By Jamal Laoudi
By Jamal Laoudi
Washington DC – Rai star Kader Japoni was born Abdel Kader Haibraoui in Bab El Ouad, Algiers, on March 11th 1979. Though he realized his vocal talent at a very young age, he did not perform publicly until he was well into his teens. He went from singing to himself by locking his dorm-door during his tenure at University in the city of Bel Abass to performing for thousands and at the Zenith in France.
He is already a well-recognized name in the Maghreb region and among Maghrebi communities in Europe and elsewhere. Aside from his many hits and albums, his achievements include the 2010 best North African song at an African Music Awards, and Artist of the Year at the 2013 Algerian Music Awards.
Here is Kader with more:
How did you get involved in singing and what music genres did you grow up listening to?:
Kader Japoni: I discovered I enjoyed singing at a very young age. I recall gathering with my friends, siblings, or other family members and singing whatever was popular at the time. With that being said, I would not do so in the presence of my parents.
I listened to various styles of music and artists, but I favored Hasni and Nasro for Rai. As far as other styles, I enjoyed George Wassouf, Lionel Ritchie, and Charles Aznavour, among others.
What was your early work like? Describe the process of your artistic growth.
Kader Japoni: Like many of my predecessors and as is the path for Algerian Raimen, I started out performing at weddings, cabarets, private parties, and the like. Initially, I did not have my own material so I covered what was popular.
In 2001, when I was 17, I released my very first album with all original tracks. As a matter of fact, all my albums are original. I try to release one album a year – Oscar, an album I released not long ago, is doing very well. My latest is entitled “Today” and was recently released.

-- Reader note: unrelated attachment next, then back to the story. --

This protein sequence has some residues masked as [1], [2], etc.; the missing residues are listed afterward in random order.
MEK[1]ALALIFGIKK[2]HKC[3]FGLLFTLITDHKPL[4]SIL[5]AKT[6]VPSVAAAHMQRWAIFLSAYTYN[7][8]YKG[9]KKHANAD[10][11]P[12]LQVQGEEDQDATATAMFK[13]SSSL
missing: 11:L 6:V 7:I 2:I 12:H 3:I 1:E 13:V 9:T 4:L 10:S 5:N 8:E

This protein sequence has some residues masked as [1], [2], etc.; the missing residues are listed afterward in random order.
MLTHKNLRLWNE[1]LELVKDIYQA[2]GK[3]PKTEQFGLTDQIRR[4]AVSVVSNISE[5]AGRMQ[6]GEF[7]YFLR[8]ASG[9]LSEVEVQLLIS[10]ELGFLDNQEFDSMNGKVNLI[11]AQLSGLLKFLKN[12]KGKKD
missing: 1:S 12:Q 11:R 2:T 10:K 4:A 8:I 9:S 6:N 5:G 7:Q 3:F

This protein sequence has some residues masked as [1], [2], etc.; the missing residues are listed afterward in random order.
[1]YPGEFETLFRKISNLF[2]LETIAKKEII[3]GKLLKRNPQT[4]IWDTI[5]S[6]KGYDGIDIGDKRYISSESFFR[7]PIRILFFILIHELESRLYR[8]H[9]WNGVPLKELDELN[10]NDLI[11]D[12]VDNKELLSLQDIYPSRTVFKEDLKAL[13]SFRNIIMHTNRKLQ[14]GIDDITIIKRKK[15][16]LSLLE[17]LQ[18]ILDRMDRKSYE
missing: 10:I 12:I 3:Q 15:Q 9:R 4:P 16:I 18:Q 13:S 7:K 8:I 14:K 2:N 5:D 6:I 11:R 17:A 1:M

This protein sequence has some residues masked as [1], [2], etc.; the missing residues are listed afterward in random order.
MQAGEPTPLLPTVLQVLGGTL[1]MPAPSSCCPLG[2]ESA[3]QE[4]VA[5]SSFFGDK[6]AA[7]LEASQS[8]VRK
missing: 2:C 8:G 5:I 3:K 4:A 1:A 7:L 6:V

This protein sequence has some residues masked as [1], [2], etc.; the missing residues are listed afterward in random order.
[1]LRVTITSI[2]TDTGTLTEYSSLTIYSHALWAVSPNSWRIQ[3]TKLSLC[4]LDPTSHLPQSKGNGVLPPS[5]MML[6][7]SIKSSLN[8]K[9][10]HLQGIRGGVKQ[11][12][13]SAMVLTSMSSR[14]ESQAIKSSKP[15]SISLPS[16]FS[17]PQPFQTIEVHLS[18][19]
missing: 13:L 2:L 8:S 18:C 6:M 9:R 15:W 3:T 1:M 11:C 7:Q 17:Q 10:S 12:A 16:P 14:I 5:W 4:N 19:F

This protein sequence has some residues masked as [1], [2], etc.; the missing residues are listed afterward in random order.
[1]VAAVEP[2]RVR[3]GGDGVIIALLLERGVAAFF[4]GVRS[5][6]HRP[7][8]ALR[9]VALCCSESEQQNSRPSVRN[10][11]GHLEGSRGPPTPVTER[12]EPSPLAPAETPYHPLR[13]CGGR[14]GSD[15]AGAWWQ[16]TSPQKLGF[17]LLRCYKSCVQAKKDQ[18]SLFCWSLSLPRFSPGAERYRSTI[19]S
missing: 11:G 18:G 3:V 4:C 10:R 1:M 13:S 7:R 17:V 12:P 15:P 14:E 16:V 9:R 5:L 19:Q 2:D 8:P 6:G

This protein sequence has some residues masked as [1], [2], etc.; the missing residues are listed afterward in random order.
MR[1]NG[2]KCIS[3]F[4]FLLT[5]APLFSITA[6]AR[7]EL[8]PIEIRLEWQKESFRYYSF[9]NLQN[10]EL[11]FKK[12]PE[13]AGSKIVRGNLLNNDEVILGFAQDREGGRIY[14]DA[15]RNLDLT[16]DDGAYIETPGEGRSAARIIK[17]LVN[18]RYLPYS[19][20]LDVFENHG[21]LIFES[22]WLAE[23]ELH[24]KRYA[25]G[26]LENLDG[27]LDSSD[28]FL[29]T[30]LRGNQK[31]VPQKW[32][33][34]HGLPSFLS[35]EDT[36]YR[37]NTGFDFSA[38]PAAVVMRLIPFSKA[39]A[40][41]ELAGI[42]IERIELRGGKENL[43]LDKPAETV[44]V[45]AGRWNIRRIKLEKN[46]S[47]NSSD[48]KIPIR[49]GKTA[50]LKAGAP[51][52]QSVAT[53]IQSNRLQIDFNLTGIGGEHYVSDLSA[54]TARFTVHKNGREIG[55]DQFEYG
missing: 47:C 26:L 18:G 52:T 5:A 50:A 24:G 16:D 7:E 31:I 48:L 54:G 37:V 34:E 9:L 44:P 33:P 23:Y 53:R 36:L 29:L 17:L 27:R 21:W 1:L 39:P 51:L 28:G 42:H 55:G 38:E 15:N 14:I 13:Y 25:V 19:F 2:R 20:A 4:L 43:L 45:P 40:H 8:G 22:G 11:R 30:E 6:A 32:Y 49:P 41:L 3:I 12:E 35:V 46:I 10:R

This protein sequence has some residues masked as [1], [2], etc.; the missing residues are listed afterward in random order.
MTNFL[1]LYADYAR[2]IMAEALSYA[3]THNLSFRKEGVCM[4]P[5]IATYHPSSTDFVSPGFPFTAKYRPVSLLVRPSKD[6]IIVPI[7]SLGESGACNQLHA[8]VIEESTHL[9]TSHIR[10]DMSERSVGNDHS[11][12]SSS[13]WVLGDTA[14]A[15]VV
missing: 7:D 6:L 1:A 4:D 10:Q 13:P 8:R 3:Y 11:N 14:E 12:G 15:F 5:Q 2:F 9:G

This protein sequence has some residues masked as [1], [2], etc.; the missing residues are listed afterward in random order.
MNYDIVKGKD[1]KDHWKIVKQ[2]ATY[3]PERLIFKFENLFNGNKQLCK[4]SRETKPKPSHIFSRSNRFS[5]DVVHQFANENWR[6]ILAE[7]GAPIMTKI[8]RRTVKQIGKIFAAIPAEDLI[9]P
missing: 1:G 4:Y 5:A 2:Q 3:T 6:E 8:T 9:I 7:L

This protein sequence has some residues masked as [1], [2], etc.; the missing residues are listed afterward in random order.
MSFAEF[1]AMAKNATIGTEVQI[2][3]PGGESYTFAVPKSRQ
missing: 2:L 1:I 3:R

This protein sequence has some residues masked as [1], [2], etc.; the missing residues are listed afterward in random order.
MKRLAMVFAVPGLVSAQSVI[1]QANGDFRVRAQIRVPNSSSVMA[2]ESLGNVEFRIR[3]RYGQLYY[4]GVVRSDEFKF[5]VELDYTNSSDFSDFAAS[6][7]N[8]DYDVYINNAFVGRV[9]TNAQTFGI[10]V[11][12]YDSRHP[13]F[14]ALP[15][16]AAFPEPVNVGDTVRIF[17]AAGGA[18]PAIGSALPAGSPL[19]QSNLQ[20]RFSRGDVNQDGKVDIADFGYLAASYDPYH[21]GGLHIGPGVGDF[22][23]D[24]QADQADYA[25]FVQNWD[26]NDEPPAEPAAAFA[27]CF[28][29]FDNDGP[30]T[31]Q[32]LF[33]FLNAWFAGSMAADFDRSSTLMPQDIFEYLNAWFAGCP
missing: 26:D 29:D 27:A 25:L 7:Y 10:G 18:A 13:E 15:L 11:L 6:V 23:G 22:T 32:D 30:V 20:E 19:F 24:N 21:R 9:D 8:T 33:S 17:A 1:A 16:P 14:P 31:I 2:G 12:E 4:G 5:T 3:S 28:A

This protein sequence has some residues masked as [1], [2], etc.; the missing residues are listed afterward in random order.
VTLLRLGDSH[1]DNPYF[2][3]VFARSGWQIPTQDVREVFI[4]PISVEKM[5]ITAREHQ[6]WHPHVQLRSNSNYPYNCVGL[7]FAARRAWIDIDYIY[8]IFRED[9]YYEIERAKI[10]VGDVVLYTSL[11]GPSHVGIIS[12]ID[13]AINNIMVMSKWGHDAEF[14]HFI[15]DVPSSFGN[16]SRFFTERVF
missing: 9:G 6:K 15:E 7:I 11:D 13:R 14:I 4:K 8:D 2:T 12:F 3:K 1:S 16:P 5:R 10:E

Slowly, I started building a name for myself. I released albums from 2001 to 2006 but with very little success. I was still trying to find my niche. I released one album every two years. 2006 proved to be the defining year for me, with the release of the album “Ana Wana.” Doors began to open. I released albums in 2008 and 2009 and continued on that path. I did the Zenith in Paris in 2009.
Rai, as a music genre, has had its up and downs. It seems now to be moving in an upward motion. To what do you attribute the previous decline?
Kader Japoni: True, there was a period of decline, if you will, but Rai bounced back. Algeria suffered a civil war, and when that happens, the arts are one of the first to take a hit. You are not going to record albums nor entertain audiences in concert halls during a civil war. I am glad to see that it is all over, and that the arts are back. I hope that we will only improve over time.
If presented with all the artists that ever existed, and asked who would you want to do a duet with, whom would you choose and why?
Kader Japoni: This is actually easy to answer. I would choose the late (Cheb) Hasni. There is something unique about his ability to stir and evoke emotions from within that you may not have previously known were there. There is something about the combination of his lyrics; derived from real life events, his carefully chosen melodies, and his smooth, pure voice that made him stand out from the rest. He had the uncanny ability to make his audience part of the story in his songs. These characteristics are the reason behind my choosing him.
What brought you to the United States?
Kader Japoni: I am here for concert performances starting here in Washington DC. It is a great opportunity for me to connect with my fans on this side of the Atlantic. I am also on a musical exploration mission. To stay current and evolve, one must explore, experiment, and continue to learn and grow artistically and otherwise. My goal is to also connect with established US-based artists in hope to collaborate on projects.
Kader Japoni: Thank you, Jamal, for this opportunity. I hope everyone enjoys my performance and I look forward to visiting more often.
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